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A letter from Chenoa Stock in Bolivia

September 28, 2012

Bound Together

Blessed be the tie that binds our hearts in Christian love;

The fellowship of kindred minds is like to that above.

As I thought about this newsletter, the song, “Blessed Be the Tie That Binds,” written by John Fawcett in the late 1700s, came to mind. So I thought I’d use these phrases to reflect on the activities of the past couple of months.

UMAVIDA Bolivian delegation at the JH International Conference in Chicago- Chenoa Stock - Facilitator, Clotilde Loza - Coordinator, Wilhelm Piérola - President

Blessed be the tie that binds

I serve as Companionship Facilitator with the Joining Hands Network UMAVIDA (Uniendo Manos por la Vida—Joining Hands for Life). UMAVIDA is part of a global family that includes sister networks in El Salvador, Haiti, Peru, Egypt, Cameroon, Lesotho, India, and Sri Lanka. In August we had a joyful family reunion in Chicago, with all of the networks, for an International Conference to reflect, evaluate, and plan. Each country was represented by two country delegates, the facilitator, and representatives from their U.S. presbytery partner.

So what brought us all here? What is the tie that binds us to this commitment? A sense of call: to love our global neighbors, to advocate for justice, to restore the wholeness of God’s Creation, not only locally but in those places where governmental policies and transnational corporations affect the marginalized and vulnerable communities of developing countries.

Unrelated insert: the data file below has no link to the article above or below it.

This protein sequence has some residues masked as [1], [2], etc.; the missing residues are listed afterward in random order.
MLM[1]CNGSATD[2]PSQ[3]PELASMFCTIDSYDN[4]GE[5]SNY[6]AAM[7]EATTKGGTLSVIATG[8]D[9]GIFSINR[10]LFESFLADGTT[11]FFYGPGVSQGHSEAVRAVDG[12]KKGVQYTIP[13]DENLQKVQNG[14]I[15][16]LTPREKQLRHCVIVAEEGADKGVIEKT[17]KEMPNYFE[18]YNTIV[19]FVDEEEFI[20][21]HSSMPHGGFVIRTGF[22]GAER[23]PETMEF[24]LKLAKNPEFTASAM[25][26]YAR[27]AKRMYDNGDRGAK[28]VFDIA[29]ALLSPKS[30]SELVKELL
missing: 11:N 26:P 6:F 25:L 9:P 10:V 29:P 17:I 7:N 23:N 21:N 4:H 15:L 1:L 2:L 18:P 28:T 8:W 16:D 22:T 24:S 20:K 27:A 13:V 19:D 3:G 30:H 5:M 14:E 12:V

During this time we discerned focus issues that were the most critical in each country. As we discussed these issues, we narrowed them down to five campaign areas: water privatization and pollution, corporate and governmental land grabs, trade imbalances, exploitative practices within the extractive industries, and the loss of local control of the food supply, or food sovereignty. This call for justice, this global tie that binds us, begins with these issues.

Our hearts in Christian love

After a week of planning, sharing, and worshiping, our Bolivian delegation—UMAVIDA Coordinator, Clotilde Loza, UMAVIDA President, Wilhelm Piérola, and me—headed to Oregon and San Francisco to visit our U.S. presbytery partners there.

Bolivian delegation with San Francisco Presbytery partners

The message I love to share about the mission of Joining Hands is that we are not alone. We are not one individual country, struggling in a single campaign. We are in partnership.  We are working together on similar issues in Christian love, an unconditional love learned from Jesus. As we met and shared meals together, church members, sessions, and environmentalists listened and asked questions. As we visited local ministries to learn about poverty, injustice and outreach in the U.S.A., we, in turn, listened and asked questions about the system. As we visited the Warm Springs Reservation in Oregon and learned about the life and struggles of Native Americans, we realized their problems are not so different from those in Bolivia.  As we visited government representatives, talking about our concerns and need for involvement in trade agreements and the ongoing environmental audit in Bolivia, we felt supported and encouraged by the positive commitments made. As we closed our time in a Bolivian restaurant, where Wilhelm recognized a musician to be his high school friend from Bolivia, we experienced the smallness of the world and the ever-present need to bind our hearts together in Christian love because we are not alone.